Intergenerational Activist Conversation

An older woman activist that I admire came up to me. She was obviously weary, and looked a bit as if she had just been crying. I had just received an email from her earlier, calling all the activists, who stand and witness for peace on Wednesdays at the Civic Plaza, to an emergency meeting. She asked me and my friend to come, saying in all sincerity, “we need a word of wisdom from the younger generation. We really aren’t sure what we should do.”

Only 2 or 3 people have been showing up in the last two months to the public witness here in town. Should we go on with our Wednesday 4:30pm vigils? Recently, the entire leadership of these vigils fell to this older woman–because others wouldn’t or couldn’t do it–and she was feeling exhausted. In addition to hoping to share the load with others, the sadness of the whole situation (16 more people were killed today in Iraq, for example) and the state of the world overwhelmed her.

At the meeting, which happened today, I felt like I was back in college (I’m only 2 years removed) at a Peace Club discussion. People expressed the same emotions, the same ambivalence, the same passion for peace as anyone I’ve ever worked with in the antiwar movement. We talked about a lot of stuff there, including alternative ways to do a vigil, planting with young children in a community garden on Wednesdays instead of holding up signs in the center of town, community meals…many ideas were raised.

What was so striking to me though was the fact that I thought that if I lived to be as old as the people I was sharing the circle with this evening, I kind of thought I’d have the overwhelmed vs. balance vs. despair vs. hope “thing” all worked out. Here was my 70 year old friend struggling with it still. Whoa! That was a wake up call for me in the sense that I finally realized that a sustainable way of doing activism won’t just happen as I get older, but that I have to focus on forging that harmony and balance, and pick activities that are lifegiving…that I can still be spread thin even when I’m 70 if I don’t choose wise tactics and approaches…and even if I do, that I will probably still feel overwhelmed at times. Seeing an older person show visible emotion and pain from all that the war is doing to people and the Earth ministered deeply to me as a young person.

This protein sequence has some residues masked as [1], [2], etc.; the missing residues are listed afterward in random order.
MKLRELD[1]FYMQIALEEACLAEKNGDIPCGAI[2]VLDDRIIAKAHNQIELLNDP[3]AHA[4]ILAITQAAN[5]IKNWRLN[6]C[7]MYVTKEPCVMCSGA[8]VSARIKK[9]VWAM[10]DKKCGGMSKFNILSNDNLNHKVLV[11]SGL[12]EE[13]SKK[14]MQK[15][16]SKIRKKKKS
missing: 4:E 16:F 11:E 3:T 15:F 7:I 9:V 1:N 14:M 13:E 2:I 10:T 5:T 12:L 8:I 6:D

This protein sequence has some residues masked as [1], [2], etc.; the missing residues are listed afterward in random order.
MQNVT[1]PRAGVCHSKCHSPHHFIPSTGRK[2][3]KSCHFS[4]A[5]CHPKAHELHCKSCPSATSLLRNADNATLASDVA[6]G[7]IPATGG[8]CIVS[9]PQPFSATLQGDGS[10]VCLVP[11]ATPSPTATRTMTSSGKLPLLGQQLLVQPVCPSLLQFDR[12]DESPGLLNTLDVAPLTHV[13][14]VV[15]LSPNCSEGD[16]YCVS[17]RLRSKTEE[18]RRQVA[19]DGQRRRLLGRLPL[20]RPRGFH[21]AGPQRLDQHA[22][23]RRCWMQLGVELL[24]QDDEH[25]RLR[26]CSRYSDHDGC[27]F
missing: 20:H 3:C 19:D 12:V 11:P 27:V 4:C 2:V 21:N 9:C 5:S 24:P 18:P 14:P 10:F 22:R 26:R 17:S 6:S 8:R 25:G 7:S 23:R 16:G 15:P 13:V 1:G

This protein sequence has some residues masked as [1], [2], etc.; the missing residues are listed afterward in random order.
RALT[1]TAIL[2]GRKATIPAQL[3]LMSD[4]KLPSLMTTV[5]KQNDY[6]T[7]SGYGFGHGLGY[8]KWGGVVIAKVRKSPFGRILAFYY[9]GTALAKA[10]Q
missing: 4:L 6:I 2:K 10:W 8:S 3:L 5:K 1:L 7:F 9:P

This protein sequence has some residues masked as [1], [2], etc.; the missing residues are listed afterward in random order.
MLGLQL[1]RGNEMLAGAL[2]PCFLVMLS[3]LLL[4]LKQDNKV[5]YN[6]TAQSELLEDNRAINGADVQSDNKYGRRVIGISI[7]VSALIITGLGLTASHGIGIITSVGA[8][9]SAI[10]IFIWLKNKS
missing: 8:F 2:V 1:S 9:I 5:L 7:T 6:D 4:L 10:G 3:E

I am not exactly sure whether or not we’ll keep doing the vigils, and goodness knows I’m too busy to attend every week (even if it is one of my priorities) the group was divided when I left the meeting to go finish my homework. Let’s be clear. War is ugly, and even here, “far, far, away from the action” we are feeling pain too. So please, whatever everyone can do to take a stand for peace–whatever you do everyday, and wherever you are–please do so. Let us live as people set free from the sin of greed and selfishness, learn to share, and please send a prayer for us on Wednesdays (4:30pm EST) :).

Comments (4)

  1. IndieFaith

    You may be interested in reading this recent post over at the wonderful blog I Cite.

  2. somasoul

    Investing so much time and emotion into something you can’t really control is physically, spiritually, and emotionally draining.

    Dr. Somasoul will prescribe you something to fix the hurt. Beer.

  3. Pingback: What’s wrong with us? » Young Anabaptist Radicals

  4. SteveK

    I understand her feelings and yours. I’ve been working 13 years among the poor and with a particular church, but I found out this week that the church I’d been working with is just as full of prejudice and fear of the homeless as when we started. They are still blaming incidents on our group, when there is no evidence we did anything, and plenty of evidence to the contrary.

    I fall to bed exhausted each night and I wonder if I’m doing any good. Certainly I’m not when I look at the big picture. Working for justice is hard.

    But think of William Wilberforce (or see the movie “Amazing Grace”). He stood against slavery in futility for decades, and then, in a sudden turn around, it just happened. The time was right. The message was heard. Perhaps now isn’t the right time, and our actions seem futile. But as long as we are working for God, there is always hope. Because God is stronger than the human heart.

    Steve K

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